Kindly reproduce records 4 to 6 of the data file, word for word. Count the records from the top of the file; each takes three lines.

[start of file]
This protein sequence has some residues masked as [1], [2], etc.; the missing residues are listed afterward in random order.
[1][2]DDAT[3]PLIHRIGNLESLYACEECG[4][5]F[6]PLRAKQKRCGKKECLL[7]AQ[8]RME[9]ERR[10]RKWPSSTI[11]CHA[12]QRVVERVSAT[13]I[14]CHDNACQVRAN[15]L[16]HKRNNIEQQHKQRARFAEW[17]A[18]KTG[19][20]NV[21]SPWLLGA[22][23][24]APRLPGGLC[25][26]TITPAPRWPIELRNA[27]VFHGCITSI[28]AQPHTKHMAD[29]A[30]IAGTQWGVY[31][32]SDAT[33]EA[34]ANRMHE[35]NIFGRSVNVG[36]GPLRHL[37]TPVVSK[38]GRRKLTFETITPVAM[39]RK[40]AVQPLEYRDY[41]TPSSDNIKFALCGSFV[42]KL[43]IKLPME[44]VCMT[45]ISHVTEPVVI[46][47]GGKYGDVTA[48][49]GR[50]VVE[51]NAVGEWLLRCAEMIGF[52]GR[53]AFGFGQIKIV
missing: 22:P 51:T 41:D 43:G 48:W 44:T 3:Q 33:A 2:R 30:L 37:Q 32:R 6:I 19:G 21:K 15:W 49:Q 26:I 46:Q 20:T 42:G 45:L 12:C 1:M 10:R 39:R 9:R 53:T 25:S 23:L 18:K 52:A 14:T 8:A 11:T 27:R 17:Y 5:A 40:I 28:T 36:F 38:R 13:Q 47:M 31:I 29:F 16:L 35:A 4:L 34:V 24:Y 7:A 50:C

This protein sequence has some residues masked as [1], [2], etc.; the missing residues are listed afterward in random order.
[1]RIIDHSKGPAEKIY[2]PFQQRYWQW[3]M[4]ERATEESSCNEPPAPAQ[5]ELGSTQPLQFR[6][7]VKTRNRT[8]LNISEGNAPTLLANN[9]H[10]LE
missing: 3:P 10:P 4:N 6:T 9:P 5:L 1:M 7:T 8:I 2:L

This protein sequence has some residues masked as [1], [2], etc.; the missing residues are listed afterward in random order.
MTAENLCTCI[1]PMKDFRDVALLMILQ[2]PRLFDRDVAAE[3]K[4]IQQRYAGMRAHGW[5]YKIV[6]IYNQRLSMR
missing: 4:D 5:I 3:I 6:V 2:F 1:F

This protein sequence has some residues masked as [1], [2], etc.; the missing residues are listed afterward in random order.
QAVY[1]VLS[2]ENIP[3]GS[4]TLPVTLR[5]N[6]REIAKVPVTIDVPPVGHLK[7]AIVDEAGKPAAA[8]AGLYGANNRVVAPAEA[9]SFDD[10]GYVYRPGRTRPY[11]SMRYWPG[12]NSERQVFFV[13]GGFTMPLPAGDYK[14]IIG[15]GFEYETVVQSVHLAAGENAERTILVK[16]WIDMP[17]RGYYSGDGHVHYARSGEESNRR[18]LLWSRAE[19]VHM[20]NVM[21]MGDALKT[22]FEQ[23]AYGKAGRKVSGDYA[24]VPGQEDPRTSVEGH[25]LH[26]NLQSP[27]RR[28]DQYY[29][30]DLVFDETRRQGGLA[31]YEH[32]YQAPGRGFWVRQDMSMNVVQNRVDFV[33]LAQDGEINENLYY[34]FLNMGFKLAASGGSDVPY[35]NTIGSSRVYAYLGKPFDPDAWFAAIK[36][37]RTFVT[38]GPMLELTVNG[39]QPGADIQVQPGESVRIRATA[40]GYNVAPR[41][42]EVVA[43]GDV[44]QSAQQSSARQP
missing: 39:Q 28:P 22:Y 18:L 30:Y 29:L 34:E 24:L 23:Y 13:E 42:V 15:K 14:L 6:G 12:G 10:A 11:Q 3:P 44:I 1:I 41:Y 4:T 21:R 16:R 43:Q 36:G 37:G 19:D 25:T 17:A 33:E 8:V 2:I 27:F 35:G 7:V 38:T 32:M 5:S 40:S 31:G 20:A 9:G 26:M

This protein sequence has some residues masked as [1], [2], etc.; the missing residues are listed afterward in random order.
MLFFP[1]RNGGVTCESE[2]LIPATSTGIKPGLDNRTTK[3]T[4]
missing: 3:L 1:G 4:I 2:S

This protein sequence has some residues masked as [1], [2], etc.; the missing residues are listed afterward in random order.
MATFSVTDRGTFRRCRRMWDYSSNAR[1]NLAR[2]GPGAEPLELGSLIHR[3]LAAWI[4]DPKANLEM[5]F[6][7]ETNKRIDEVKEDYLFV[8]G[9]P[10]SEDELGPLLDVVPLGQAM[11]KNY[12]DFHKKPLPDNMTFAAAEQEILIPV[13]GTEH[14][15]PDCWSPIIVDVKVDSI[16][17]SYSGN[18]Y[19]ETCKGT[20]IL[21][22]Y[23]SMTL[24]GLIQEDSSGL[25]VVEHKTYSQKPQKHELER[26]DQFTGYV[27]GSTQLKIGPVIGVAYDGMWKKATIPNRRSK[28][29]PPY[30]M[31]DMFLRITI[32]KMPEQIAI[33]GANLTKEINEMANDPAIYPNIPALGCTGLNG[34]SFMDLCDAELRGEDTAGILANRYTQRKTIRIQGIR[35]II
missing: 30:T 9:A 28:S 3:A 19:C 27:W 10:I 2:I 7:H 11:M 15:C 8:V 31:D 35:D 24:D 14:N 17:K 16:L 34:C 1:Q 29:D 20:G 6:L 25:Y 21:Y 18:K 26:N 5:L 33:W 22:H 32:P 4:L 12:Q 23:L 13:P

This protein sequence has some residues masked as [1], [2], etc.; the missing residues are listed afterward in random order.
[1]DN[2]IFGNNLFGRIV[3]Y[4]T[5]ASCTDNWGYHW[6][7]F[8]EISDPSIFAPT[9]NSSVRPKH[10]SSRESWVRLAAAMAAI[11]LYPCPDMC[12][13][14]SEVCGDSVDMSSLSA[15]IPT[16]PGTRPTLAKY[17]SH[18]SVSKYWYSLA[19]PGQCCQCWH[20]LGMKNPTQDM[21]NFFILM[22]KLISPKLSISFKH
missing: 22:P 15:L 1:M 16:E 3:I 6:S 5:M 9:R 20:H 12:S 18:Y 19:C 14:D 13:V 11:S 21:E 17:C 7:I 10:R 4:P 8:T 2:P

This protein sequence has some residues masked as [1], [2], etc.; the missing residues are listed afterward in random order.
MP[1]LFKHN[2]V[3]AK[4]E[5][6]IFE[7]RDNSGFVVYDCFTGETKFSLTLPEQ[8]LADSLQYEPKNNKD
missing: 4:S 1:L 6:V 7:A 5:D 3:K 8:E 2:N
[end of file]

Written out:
This protein sequence has some residues masked as [1], [2], etc.; the missing residues are listed afterward in random order.
QAVY[1]VLS[2]ENIP[3]GS[4]TLPVTLR[5]N[6]REIAKVPVTIDVPPVGHLK[7]AIVDEAGKPAAA[8]AGLYGANNRVVAPAEA[9]SFDD[10]GYVYRPGRTRPY[11]SMRYWPG[12]NSERQVFFV[13]GGFTMPLPAGDYK[14]IIG[15]GFEYETVVQSVHLAAGENAERTILVK[16]WIDMP[17]RGYYSGDGHVHYARSGEESNRR[18]LLWSRAE[19]VHM[20]NVM[21]MGDALKT[22]FEQ[23]AYGKAGRKVSGDYA[24]VPGQEDPRTSVEGH[25]LH[26]NLQSP[27]RR[28]DQYY[29][30]DLVFDETRRQGGLA[31]YEH[32]YQAPGRGFWVRQDMSMNVVQNRVDFV[33]LAQDGEINENLYY[34]FLNMGFKLAASGGSDVPY[35]NTIGSSRVYAYLGKPFDPDAWFAAIK[36][37]RTFVT[38]GPMLELTVNG[39]QPGADIQVQPGESVRIRATA[40]GYNVAPR[41][42]EVVA[43]GDV[44]QSAQQSSARQP
missing: 39:Q 28:P 22:Y 18:L 30:Y 29:L 34:E 24:L 23:Y 13:E 42:V 15:K 14:L 6:G 12:G 10:A 11:Q 3:P 44:I 1:I 41:Y 4:T 21:R 16:R 43:Q 36:G 37:G 19:D 25:T 17:A 33:E 8:V 2:I 27:F 35:G 7:V 38:T 32:M 5:S 40:S 31:G 20:A 9:G 26:M

This protein sequence has some residues masked as [1], [2], etc.; the missing residues are listed afterward in random order.
MLFFP[1]RNGGVTCESE[2]LIPATSTGIKPGLDNRTTK[3]T[4]
missing: 3:L 1:G 4:I 2:S

This protein sequence has some residues masked as [1], [2], etc.; the missing residues are listed afterward in random order.
MATFSVTDRGTFRRCRRMWDYSSNAR[1]NLAR[2]GPGAEPLELGSLIHR[3]LAAWI[4]DPKANLEM[5]F[6][7]ETNKRIDEVKEDYLFV[8]G[9]P[10]SEDELGPLLDVVPLGQAM[11]KNY[12]DFHKKPLPDNMTFAAAEQEILIPV[13]GTEH[14][15]PDCWSPIIVDVKVDSI[16][17]SYSGN[18]Y[19]ETCKGT[20]IL[21][22]Y[23]SMTL[24]GLIQEDSSGL[25]VVEHKTYSQKPQKHELER[26]DQFTGYV[27]GSTQLKIGPVIGVAYDGMWKKATIPNRRSK[28][29]PPY[30]M[31]DMFLRITI[32]KMPEQIAI[33]GANLTKEINEMANDPAIYPNIPALGCTGLNG[34]SFMDLCDAELRGEDTAGILANRYTQRKTIRIQGIR[35]II
missing: 30:T 9:A 28:S 3:A 19:C 27:W 10:I 2:I 7:H 11:M 15:C 8:V 31:D 35:D 24:D 14:N 17:K 16:L 34:C 1:Q 29:D 20:G 6:L 25:Y 21:Y 18:K 26:N 5:L 33:W 22:H 32:P 4:L 12:Q 23:L 13:P